Intellectual Property and Climate Change

Intellectual Property and Climate Change

Inventing Clean Technologies

Intellectual Property and the Environment series

Matthew Rimmer

In the wake of the international summits in Copenhagen and Cancún, there is an urgent need to consider the role of intellectual property law in encouraging research, development, and diffusion of clean technologies to mitigate and adapt to the effects of climate change. This book charts the patent landscapes and legal conflicts emerging in a range of fields of innovation – including renewable forms of energy, such as solar power, wind power, and geothermal energy; as well as biofuels, green chemistry, green vehicles, energy efficiency, and smart grids.

Chapter 3: Energy Poverty: The World Intellectual Property Organization and the Development Agenda

Matthew Rimmer

Subjects: environment, climate change, environmental law, innovation and technology, technology and ict, law - academic, environmental law, intellectual property law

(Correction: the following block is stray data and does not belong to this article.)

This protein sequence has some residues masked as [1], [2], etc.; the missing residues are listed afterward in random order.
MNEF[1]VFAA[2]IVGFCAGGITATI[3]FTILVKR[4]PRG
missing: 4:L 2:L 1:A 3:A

When the world is hot and you don’t have access to electricity, your ability to adapt to climate change is dangerously limited . . . Today more than ever, economic growth comes with an on/off switch. Energy today unlocks so much more knowledge, unleashes so much more potential, provides so much more protection, and, as a result, creates so much more stability than it used to. Therefore, energy poverty not only holds back the world’s most vulnerable people – it deprives the rest of us of their potential contributions. Thomas Friedman, Hot, Flat and Crowded1 The United Nations Millennium Development Goals include the ambitions to eradicate extreme poverty and hunger; achieve universal primary education; promote gender equality; reduce child mortality; improve maternal health; combat HIV/AIDS, malaria and disease; ensure environmental sustainability; and develop a global partnership for development.2 Goal number 7 – ensuring environmental sustainability – has a number of components. The first target is to ‘integrate the principles of sustainable development into country policies and programmes and reverse the loss of environmental resources’.3 As a result, ‘Immediate action is needed to contain rising greenhouse gas emissions’ and ‘Success in limiting ozone-depleting substances is also helping to mitigate climate change.’4 The second target is to ‘reduce biodiversity loss, achieving, by 2010, a significant reduction in the rate of loss’.5 The third target is to ‘halve, by 1 Friedman, Thomas (2008), Hot, Flat, and Crowded: Why The World Needs A Green Revolution – And How We Can Renew Our Global Future, New York: Penguin Books, 158. 2 United...

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